'-ing' forms

Learn about the -ing form of a verb and do the exercises to practise using it.

Level: beginner

We can use the -ing form of a verb:

I love swimming.
Swimming is very good for your health.
You can get fit by swimming regularly.

The main problem today is rising prices.
That programme was really boring.
He saw a woman lying on the floor.

-ing forms as nouns

-ing nouns are nearly always uncount nouns. They can be used:

  • as the subject of a verb:

Learning English is not easy.

  • as the object of a verb:

We enjoy learning English.

Common verbs followed by an -ing object are:

admit like hate start avoid
suggest enjoy dislike begin finish
  • as the object of a preposition :

Some people are not interested in learning English.

-ing form as a noun


-ing forms as adjectives

The -ing adjective can come:

  • in front of a noun:

I read an interesting article in the newspaper today.
We saw a really exciting match on Sunday.

Your new book sounds very interesting.
The children can be really annoying.

  • after a noun:

Who is that man standing over there?
The boy talking to Angela is her younger brother

  • especially after verbs of the senses like see, watch, hear, smell, etc.:

I heard someone playing the piano.
I can smell something burning.

The commonest -ing adjectives are:

-ing form as an adjective


Patterns with -ing forms

Because an -ing noun or adjective is formed from a verb, it can have any of the patterns which follow a verb. For example:

  • it can have an object:

I like playing tennis.
I saw a dog chasing a cat.

  • it can be followed by a clause:

I heard someone saying that he saw you.

-ing form as a noun or adjective 1


-ing form as a noun or adjective 2


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Submitted by BellaDunst on Tue, 30/05/2023 - 06:45


Hello there,
I go swimming everyday.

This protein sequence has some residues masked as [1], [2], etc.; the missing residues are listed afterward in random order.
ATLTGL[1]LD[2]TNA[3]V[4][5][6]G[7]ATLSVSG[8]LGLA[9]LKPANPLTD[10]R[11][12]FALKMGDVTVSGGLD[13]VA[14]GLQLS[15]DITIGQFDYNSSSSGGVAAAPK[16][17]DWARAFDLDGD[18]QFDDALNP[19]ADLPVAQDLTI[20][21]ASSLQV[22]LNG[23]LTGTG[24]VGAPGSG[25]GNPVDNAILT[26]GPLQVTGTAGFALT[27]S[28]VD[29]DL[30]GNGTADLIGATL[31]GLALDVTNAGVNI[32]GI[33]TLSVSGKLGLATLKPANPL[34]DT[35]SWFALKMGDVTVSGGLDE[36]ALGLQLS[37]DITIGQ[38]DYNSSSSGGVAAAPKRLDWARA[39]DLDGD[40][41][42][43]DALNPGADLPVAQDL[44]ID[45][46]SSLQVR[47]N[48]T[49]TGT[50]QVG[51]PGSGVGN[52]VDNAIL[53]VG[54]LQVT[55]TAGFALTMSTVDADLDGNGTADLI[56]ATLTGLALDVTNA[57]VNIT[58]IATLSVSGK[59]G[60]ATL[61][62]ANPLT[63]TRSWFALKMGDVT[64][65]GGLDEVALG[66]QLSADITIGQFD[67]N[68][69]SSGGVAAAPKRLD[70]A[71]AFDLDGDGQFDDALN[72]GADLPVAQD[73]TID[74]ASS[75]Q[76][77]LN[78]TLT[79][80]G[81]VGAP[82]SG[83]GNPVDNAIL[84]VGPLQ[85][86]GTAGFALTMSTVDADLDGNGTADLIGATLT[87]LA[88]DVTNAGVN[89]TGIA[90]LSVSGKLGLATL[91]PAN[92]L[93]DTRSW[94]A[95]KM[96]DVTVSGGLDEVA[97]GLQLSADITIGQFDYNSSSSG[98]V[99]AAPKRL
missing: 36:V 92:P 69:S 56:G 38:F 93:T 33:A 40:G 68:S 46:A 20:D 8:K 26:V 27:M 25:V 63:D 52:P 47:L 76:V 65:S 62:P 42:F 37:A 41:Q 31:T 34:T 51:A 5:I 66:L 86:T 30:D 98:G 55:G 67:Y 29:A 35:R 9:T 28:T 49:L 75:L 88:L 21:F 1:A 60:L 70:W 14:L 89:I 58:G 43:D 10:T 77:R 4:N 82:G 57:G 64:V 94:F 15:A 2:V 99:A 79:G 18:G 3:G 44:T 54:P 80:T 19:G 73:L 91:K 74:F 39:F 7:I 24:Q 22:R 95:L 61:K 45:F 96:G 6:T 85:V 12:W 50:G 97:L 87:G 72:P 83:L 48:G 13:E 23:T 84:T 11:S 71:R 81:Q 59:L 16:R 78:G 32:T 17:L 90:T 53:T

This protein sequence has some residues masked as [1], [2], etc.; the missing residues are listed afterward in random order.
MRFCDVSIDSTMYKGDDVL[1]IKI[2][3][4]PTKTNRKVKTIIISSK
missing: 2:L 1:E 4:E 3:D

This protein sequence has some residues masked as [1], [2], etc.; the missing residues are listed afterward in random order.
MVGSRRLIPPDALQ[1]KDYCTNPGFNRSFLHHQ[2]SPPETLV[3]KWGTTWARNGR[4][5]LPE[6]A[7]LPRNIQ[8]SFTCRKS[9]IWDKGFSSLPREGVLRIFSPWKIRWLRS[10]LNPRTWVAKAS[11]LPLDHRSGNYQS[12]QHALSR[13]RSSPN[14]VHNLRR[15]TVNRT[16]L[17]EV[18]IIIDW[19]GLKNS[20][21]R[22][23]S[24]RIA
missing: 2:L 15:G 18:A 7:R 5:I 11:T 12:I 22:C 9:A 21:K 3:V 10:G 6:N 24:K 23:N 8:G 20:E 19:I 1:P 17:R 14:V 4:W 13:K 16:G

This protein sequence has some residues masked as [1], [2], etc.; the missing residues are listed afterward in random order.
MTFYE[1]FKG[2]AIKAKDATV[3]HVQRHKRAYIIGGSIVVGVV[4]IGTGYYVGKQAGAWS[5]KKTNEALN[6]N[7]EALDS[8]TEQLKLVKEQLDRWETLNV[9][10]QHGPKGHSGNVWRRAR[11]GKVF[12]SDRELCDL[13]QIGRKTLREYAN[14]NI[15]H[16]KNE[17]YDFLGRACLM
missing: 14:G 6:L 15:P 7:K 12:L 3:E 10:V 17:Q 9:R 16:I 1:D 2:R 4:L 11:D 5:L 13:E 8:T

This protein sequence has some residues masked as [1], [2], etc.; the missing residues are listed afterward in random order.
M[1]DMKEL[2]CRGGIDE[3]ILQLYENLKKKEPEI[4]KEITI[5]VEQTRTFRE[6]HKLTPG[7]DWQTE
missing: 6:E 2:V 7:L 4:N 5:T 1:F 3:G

Is swimming here is a gerund or a participle?
Thanks in advance for your explanation.

Hello BellaDunst,

This is a more complicated question than you might think, and you could argue either way. You can read such a discussion here:



In modern English grammar we generally don't distinguish between gerunds and infinitives and see them as terms not really appropriate to English. Instead, we use a term like -ing form which covers all uses (this is referred to in the discussion I linked to). So my answer is that this is the -ing form :)



The LearnEnglish Team

Submitted by mikrobik on Mon, 27/03/2023 - 12:42


I would very appreciate if you explain the next sentence:
I do the cooking.
As I know, the verb cooking in this sentence as a noun. In some cases it is possible. Could you , please provide more explanation in what situations the verb will become a noun and , particularly with DO?
Thank you.

Submitted by Shirley Wang2008 on Thu, 16/03/2023 - 06:42


Hi teachers,
I recently met a sentence ,it says like this:
It shows the complete process of the leading actors finding out possible criminals.
I can't understand the phrase after "of" , is that sentence correct?
can we use structure : prepositions+nouns+verb ing ?
In the sentence above ,it seems "the leading actors" is not an object of the
preposition 'of"
Could you please give me a reply ?

Hi Shirley,

I'm not sure where this is from, but this sentence sounds a bit unnatural to me, so I'm not sure I'd look to it as a model. Having said that, the structure you ask about is correct and it is correctly used in this case.

'of' is the head of a prepositional phrase. The prepositional phrase could be short (e.g. 'the complete process of cellular development') or, as in this case, more complex. The complex phrase here is subject noun phrase + verb-'ing' + object noun phrase ('the leading actors finding possible criminals'). Another example of a similarly structured phrase is 'of how the protagonist successfully navigates a complex and difficult situation'.

Hope this helps.

All the best,
LearnEnglish team

Submitted by khomychvitaliia on Sun, 19/02/2023 - 17:07


Hey there!

I read here such an example 'I love watching my son play football'.
Could you explain me, please, why don't we use in this sentence 'plays' instead of 'play'?

Thanks in advance.

Hello khomychvitaliia,

The pattern here is watch (see, hear, observe etc) someone do something, where 'do' is not a present simple form but is rather the base form (infinitive without 'to'). You can see this is you use the verb 'be':

I love seeing him be so happy.

You can read more about various verb patterns here:




The LearnEnglish Team

Submitted by Sajatadib on Tue, 15/11/2022 - 14:02


Hello Sir.Relating to the same issue ,I saw in adverts: If you are looking for a free course all you need to do is sign up in our website and enroll for the course.
Shouldn't it be like: all you need to do is signing up in our website ...
Thank you already.

Hello Sajatadib,